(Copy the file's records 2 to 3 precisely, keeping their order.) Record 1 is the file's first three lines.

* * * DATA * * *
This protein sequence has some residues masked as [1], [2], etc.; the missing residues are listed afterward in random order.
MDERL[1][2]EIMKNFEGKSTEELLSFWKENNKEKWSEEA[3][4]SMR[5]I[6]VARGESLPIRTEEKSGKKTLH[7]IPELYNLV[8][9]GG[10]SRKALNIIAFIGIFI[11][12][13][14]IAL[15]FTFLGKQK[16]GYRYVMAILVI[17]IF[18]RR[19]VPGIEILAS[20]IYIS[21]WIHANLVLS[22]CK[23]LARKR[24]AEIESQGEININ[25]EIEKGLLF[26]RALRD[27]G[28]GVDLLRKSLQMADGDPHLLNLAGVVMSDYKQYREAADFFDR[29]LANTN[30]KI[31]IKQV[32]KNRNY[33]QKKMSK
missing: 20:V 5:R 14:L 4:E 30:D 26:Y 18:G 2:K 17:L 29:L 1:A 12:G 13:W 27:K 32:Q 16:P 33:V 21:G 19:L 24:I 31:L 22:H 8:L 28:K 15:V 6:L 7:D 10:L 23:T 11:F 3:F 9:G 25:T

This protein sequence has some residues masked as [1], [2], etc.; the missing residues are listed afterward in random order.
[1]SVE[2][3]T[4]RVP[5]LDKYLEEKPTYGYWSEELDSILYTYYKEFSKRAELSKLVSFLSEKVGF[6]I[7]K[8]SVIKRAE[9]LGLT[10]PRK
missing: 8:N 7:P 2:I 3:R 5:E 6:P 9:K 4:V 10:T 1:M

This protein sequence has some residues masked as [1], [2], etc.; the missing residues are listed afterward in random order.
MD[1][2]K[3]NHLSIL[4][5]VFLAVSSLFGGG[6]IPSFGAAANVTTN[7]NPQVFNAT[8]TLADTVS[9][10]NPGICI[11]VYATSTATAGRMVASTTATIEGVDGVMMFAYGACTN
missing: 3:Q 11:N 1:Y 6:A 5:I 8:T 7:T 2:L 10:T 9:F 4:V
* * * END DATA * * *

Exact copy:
This protein sequence has some residues masked as [1], [2], etc.; the missing residues are listed afterward in random order.
[1]SVE[2][3]T[4]RVP[5]LDKYLEEKPTYGYWSEELDSILYTYYKEFSKRAELSKLVSFLSEKVGF[6]I[7]K[8]SVIKRAE[9]LGLT[10]PRK
missing: 8:N 7:P 2:I 3:R 5:E 6:P 9:K 4:V 10:T 1:M

This protein sequence has some residues masked as [1], [2], etc.; the missing residues are listed afterward in random order.
MD[1][2]K[3]NHLSIL[4][5]VFLAVSSLFGGG[6]IPSFGAAANVTTN[7]NPQVFNAT[8]TLADTVS[9][10]NPGICI[11]VYATSTATAGRMVASTTATIEGVDGVMMFAYGACTN
missing: 3:Q 11:N 1:Y 6:A 5:I 8:T 7:T 2:L 10:T 9:F 4:V